Orienting New Staff

Let’s Make Sure The Process Isn’t Disorienting

I’ve been at my not-for-profit (NFP) for five months and my orientation happened during my first two weeks at the NFP. I’ve gone through MANY orientations (since I’ve been in the professional world for 20+ years). Hard to believe (yes, I’m being snarky), but this is the first time that I’ve gone through the process remotely. Luckily for me, this NFP has many remote workers, so even though we’re in a pandemic, they’ve done their fair share of virtual onboarding.

My orientation wasn’t bad, but recently, I’ve been thinking about my previous orientations: things that I appreciated, things that were unnecessary, things that should have been presented later, and things that I wish were included. Below is my checklist on how I would conduct a NFP staff orientation.

1. Provide a short survey to the new staff member (prior to the first day).

  • When are their peak hours of productivity 
  • How do they best learn: listening, reading, experiencing?
  • Do they prefer to be in back-to-back meetings or would they rather have breaks to process the information?
  • For creativity and innovation, do they feed off others, or do they need solitude? 

2. Create an orientation schedule that is tailored to your new staff member.

3. Provide the orientation schedule well in advance of the first day.

Help prevent first day jitters for new staff by providing the orientation schedule well in advance of the first day

4. Make sure you include all aspects of the NFP for your organizational content.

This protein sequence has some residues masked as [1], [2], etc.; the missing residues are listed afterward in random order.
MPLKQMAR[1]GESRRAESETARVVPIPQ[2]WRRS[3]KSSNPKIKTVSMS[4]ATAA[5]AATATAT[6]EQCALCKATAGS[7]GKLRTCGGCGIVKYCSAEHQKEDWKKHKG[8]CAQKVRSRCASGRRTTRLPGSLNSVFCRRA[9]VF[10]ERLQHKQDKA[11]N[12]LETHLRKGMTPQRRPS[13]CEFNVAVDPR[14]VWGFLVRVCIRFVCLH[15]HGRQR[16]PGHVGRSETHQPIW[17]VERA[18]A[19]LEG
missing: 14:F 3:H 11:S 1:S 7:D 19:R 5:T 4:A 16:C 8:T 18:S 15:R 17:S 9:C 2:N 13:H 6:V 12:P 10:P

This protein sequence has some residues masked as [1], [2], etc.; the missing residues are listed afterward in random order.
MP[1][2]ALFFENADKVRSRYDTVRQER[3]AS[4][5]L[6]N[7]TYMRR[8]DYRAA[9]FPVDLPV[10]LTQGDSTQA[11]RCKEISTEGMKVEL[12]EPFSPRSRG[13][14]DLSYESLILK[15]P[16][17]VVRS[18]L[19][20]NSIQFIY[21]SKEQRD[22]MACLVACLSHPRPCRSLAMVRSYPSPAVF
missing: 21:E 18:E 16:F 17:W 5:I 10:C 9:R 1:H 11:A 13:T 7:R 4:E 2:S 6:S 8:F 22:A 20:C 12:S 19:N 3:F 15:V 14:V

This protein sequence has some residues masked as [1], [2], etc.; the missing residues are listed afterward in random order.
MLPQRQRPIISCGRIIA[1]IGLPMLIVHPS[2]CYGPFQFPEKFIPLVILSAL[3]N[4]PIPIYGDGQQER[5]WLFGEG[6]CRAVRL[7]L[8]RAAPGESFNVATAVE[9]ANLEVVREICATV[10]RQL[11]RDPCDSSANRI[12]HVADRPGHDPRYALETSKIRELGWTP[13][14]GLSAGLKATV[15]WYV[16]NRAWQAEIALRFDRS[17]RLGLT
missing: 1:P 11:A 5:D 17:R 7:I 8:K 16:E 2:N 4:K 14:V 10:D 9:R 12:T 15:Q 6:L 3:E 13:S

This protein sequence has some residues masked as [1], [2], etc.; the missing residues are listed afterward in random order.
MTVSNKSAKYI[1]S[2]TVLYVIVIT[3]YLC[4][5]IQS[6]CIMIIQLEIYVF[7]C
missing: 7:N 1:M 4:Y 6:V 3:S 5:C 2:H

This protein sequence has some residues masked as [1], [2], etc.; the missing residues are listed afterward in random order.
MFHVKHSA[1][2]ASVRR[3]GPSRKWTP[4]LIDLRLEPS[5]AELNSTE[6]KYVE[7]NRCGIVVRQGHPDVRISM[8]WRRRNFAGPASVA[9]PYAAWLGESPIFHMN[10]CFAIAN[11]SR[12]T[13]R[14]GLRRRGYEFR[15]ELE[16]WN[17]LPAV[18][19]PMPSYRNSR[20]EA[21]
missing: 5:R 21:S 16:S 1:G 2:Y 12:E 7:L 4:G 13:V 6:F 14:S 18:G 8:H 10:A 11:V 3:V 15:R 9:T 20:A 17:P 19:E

• Organizational history; why was your NFP founded
  • Overview of each program/service lines within your organization
  • Description of how the organization is funded (earned and philanthropic income) 
  • Marketing and Communications endeavors
  • Governance (who serves on the board and the governance structure)

5. Make the 1st Hour of the 1st Day welcoming and exciting.

Most organizations start orientation with boring, tedious, yet essential tasks. Instead of starting the day with these necessary tasks, send the forms to be filled ahead of time. Then, on the first day, have someone from the organization introduce the new staff member…maybe it’s at an all-hands meeting at the start of the day or it’s physically taking them around. But show the new employee that people are excited to have them on the team.

6. Continually review and reinforce Standard Operating Procedures over the first year.

Go over standard operating procedures more than once over the course of the year. Last week, H.R. went over how to submit an expense report, and I guarantee I won’t remember how to do it when the time comes to submit one.

7. Schedule inter-department meetings.

Within your department, have the new staff member meet individually with each members of the team. I would even go so far to say, have it be several meetings over the course of 3 months. This will help to build a professional relationship and help the new staff better understand team members’ roles and responsibilities.

8. Schedule meetings with key individuals outside of the department

Many NFP staff have to work with individuals outside of their departments, part of the orientation should include individual meetings with those individuals. This will help new staff better understand the key players in the work that they do.

9. Review the role, responsibilities, performance expectations.

I think it is important that during the orientation process, that the supervisor reviews the role, responsibilities, performance expectations, and the NFP’s process in conducting evaluation. In addition, I think it is necessary to do another review 1 month out, 3 months out, and 6 months out. This is especially important for newly created positions.

10. Assign a mentor.

Finally, to help new staff feel welcomed and a part of the team, assign an informal mentor/buddy. Ideally, this is someone who is outside of the department. That way, new staff can venture outside of their departmental silo. 

What do you think; does this NFP Orientation checklist make sense? I’m interested in revisiting this in a year and see if it still holds up.

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